Politics Mozambique is a multi-party democracy under the 1990 constitution. The executive branch comprises a president, prime minister, and Council of Ministers. There is a National Assembly and municipal assemblies. The judiciary comprises a Supreme Court and provincial, district, and municipal courts. Suffrage is universal at eighteen.

In the 1994 elections. Joaquim Chissano was elected President with 53% of the vote, and a 250-member National Assembly was voted in with 129 FRELIMO deputies, 112 RENAMO deputies, and nine representatives of three smaller parties that formed the Democratic Union (UD). Since its formation in 1994, the National Assembly has made progress in becoming a body increasingly more independent of the executive. By 1999, more than one-half (53%) of the legislation passed originated in the Assembly.

After some delays, in 1998 the country held its first local elections to provide for local representation and some budgetary authority at the municipal level. The principal opposition party, RENAMO, boycotted the local elections, citing flaws in the registration process. Independent slates contested the elections and won seats in municipal assemblies. Turnout was very low.

In the aftermath of the 1998 local elections, the government resolved to make more accommodations to the opposition’s procedural concerns for the second round of multiparty national elections in 1999. Working through the National Assembly, the electoral law was rewritten and passed by consensus in December 1998. Financed largely by international donors, a very successful voter registration was conducted from July to September 1999, providing voter registration cards to 85% of the potential electorate (more than seven million voters).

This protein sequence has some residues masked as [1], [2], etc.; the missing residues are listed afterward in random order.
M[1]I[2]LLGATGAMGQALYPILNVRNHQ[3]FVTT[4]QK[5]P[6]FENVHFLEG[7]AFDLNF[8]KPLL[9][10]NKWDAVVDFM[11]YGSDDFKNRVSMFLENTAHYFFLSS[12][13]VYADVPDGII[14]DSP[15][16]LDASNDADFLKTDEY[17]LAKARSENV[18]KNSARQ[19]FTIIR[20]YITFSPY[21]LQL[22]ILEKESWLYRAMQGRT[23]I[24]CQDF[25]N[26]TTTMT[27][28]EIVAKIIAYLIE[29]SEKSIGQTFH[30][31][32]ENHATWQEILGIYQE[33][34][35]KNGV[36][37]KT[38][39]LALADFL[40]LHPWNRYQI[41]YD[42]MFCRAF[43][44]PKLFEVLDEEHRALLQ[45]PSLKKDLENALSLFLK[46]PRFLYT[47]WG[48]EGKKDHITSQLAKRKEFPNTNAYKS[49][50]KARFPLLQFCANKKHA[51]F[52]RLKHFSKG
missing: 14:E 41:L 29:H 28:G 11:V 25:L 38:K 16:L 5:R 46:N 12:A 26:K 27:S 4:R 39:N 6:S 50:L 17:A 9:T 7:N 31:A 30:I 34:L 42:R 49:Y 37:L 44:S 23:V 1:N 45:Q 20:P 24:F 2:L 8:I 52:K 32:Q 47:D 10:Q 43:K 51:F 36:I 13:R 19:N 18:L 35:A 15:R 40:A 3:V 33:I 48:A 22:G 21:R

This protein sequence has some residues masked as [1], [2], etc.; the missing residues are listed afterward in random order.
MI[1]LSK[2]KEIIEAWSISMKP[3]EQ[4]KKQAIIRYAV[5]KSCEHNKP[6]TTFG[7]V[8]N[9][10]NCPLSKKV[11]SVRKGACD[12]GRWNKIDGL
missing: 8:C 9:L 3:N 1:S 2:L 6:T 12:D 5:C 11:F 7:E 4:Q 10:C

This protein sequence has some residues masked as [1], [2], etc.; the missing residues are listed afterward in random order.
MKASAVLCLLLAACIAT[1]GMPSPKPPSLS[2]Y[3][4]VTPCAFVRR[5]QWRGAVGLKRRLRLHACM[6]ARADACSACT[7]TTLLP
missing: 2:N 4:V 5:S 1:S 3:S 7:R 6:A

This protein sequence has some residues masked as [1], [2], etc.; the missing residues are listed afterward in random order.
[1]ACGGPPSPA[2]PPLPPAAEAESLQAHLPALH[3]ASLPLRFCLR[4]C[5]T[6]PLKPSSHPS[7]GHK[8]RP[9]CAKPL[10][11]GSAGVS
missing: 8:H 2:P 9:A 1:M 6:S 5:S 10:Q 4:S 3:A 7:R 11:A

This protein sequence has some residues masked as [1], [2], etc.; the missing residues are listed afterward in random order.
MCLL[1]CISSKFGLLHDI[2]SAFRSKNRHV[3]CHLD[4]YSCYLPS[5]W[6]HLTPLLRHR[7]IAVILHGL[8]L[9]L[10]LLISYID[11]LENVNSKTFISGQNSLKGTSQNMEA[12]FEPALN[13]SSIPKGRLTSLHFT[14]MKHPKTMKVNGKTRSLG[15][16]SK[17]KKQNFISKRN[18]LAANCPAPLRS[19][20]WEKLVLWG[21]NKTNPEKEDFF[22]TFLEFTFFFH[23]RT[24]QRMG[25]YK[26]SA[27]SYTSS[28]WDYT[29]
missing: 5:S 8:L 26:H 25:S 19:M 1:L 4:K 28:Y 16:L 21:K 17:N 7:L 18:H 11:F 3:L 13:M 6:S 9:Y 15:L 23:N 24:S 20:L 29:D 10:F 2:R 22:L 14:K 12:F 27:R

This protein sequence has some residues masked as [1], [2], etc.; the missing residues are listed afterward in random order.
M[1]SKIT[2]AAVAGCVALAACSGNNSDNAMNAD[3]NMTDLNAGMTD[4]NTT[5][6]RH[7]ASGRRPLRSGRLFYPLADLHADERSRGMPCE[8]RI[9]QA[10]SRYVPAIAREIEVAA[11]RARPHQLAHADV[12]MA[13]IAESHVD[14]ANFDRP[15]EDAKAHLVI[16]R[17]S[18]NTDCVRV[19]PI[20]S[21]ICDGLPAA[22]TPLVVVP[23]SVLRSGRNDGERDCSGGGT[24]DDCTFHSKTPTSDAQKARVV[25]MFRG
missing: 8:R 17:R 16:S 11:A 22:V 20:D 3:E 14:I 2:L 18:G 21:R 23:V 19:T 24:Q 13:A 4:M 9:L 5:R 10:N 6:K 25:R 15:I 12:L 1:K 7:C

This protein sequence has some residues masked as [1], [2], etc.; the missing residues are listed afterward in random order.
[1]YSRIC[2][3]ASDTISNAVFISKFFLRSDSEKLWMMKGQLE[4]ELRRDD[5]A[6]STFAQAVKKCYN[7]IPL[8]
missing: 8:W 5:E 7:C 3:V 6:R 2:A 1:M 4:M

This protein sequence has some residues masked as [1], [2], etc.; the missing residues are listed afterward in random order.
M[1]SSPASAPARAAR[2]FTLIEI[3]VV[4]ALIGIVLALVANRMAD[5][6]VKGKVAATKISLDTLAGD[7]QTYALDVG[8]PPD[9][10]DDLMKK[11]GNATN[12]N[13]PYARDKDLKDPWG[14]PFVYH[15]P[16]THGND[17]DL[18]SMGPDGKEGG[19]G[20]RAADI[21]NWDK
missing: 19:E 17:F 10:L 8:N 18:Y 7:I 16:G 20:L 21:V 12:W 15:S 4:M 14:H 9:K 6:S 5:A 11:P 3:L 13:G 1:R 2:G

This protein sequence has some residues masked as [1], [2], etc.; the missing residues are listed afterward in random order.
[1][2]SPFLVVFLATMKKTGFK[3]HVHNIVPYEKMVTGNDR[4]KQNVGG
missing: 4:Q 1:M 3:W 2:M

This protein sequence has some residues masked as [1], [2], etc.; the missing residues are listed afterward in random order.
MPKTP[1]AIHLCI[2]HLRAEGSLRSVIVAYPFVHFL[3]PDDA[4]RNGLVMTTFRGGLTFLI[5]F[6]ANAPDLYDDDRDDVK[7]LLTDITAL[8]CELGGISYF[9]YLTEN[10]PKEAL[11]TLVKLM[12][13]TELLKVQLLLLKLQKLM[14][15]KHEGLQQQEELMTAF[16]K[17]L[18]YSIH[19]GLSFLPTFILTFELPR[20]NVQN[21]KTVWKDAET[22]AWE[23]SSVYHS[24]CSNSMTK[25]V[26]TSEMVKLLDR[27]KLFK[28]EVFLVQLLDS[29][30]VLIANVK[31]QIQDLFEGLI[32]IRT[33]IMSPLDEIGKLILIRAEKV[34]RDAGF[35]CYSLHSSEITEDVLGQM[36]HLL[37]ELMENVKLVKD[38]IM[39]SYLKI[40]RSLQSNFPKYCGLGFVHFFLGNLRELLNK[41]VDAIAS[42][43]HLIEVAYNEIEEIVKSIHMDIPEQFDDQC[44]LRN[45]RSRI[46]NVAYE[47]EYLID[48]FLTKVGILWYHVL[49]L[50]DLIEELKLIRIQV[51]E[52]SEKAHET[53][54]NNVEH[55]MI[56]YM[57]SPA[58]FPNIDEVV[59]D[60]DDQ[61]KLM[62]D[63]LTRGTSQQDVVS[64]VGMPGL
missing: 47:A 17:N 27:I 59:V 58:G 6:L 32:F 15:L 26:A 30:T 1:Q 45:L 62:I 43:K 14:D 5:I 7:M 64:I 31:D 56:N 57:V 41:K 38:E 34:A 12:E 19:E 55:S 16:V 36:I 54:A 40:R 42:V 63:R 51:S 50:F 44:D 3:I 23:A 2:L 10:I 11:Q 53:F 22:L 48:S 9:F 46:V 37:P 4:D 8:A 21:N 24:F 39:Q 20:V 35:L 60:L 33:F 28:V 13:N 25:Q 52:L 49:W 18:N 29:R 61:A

The second general elections were held December 3-5, 1999, with high voter turnout. International and domestic observers agreed that the voting process was well organised and went smoothly. Both the opposition and observers subsequently cited flaws in the tabulation process that, had they not occurred, might have changed the outcome. In the end, however, international and domestic observers concluded that the close result of the vote reflected the will of the people.

President Chissano won the presidency with a margin of 4% points over the RENAMO-Electoral Union coalition candidate, Afonso Dhlakama, and began his five-year term in January, 2000. FRELIMO increased its majority in the National Assembly with 133 out of 250 seats. RENAMO-UE coalition won 116 seats, one went independent, and no third parties are represented.

The opposition coalition did not accept the National Election Commission’s results of the presidential vote and filed a formal complaint to the Supreme Court. One month after the voting, the court dismissed the opposition’s challenge and validated the election results. The opposition did not file a complaint about the results of the legislative vote.